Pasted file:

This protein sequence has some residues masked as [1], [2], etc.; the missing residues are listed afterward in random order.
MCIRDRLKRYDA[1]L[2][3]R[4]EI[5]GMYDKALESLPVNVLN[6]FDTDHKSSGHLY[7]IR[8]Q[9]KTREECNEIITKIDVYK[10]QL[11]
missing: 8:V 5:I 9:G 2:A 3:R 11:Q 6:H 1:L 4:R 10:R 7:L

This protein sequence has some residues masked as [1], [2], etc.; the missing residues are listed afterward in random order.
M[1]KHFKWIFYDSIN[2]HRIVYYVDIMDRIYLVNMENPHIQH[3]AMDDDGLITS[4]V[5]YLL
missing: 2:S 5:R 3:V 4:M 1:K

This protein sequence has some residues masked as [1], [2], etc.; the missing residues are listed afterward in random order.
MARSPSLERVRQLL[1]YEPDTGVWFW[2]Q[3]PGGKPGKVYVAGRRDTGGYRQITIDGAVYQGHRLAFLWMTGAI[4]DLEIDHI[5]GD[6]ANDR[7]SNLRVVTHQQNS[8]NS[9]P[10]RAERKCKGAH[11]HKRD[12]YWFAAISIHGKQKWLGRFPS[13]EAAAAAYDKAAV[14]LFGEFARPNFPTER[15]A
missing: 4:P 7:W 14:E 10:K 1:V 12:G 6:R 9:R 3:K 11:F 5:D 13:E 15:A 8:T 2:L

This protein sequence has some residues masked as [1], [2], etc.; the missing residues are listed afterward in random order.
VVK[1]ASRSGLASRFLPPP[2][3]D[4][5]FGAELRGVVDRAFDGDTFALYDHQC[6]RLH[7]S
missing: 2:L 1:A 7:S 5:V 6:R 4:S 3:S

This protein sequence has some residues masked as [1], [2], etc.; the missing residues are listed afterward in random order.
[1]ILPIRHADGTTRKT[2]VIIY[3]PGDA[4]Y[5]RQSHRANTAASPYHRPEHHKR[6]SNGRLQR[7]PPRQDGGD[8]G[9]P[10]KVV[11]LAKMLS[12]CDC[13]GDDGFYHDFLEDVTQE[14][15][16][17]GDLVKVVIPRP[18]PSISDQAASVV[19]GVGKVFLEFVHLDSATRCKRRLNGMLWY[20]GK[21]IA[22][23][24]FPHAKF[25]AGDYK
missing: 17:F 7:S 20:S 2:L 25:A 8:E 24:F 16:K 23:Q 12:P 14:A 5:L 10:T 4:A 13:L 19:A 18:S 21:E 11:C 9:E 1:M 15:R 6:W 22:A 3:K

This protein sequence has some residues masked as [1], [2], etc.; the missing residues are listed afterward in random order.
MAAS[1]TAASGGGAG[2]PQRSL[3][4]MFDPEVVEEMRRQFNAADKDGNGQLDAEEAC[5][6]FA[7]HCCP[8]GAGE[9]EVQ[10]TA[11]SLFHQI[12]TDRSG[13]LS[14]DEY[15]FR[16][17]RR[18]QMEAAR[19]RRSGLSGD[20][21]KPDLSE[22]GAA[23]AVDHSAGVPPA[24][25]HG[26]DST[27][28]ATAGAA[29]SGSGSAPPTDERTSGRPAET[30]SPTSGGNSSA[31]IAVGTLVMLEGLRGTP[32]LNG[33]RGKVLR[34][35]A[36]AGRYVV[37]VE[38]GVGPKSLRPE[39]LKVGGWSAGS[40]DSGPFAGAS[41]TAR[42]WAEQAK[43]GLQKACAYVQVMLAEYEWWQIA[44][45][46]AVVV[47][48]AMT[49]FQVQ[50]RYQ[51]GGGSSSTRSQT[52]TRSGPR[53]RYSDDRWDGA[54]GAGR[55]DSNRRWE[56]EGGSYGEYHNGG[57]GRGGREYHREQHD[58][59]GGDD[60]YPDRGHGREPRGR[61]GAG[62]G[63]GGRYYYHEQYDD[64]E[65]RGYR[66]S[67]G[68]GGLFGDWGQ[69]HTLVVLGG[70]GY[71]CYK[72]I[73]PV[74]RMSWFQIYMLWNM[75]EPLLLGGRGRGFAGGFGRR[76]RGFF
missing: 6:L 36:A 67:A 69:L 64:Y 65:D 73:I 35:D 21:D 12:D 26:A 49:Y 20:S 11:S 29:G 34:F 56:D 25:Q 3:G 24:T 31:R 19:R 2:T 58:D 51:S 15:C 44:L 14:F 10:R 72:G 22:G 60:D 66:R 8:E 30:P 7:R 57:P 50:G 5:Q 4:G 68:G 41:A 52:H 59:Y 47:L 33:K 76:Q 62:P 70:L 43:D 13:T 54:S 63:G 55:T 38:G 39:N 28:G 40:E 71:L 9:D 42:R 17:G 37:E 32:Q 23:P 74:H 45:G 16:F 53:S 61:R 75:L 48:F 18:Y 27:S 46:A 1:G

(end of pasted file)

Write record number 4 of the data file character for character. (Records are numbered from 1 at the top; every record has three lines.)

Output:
This protein sequence has some residues masked as [1], [2], etc.; the missing residues are listed afterward in random order.
VVK[1]ASRSGLASRFLPPP[2][3]D[4][5]FGAELRGVVDRAFDGDTFALYDHQC[6]RLH[7]S
missing: 2:L 1:A 7:S 5:V 6:R 4:S 3:S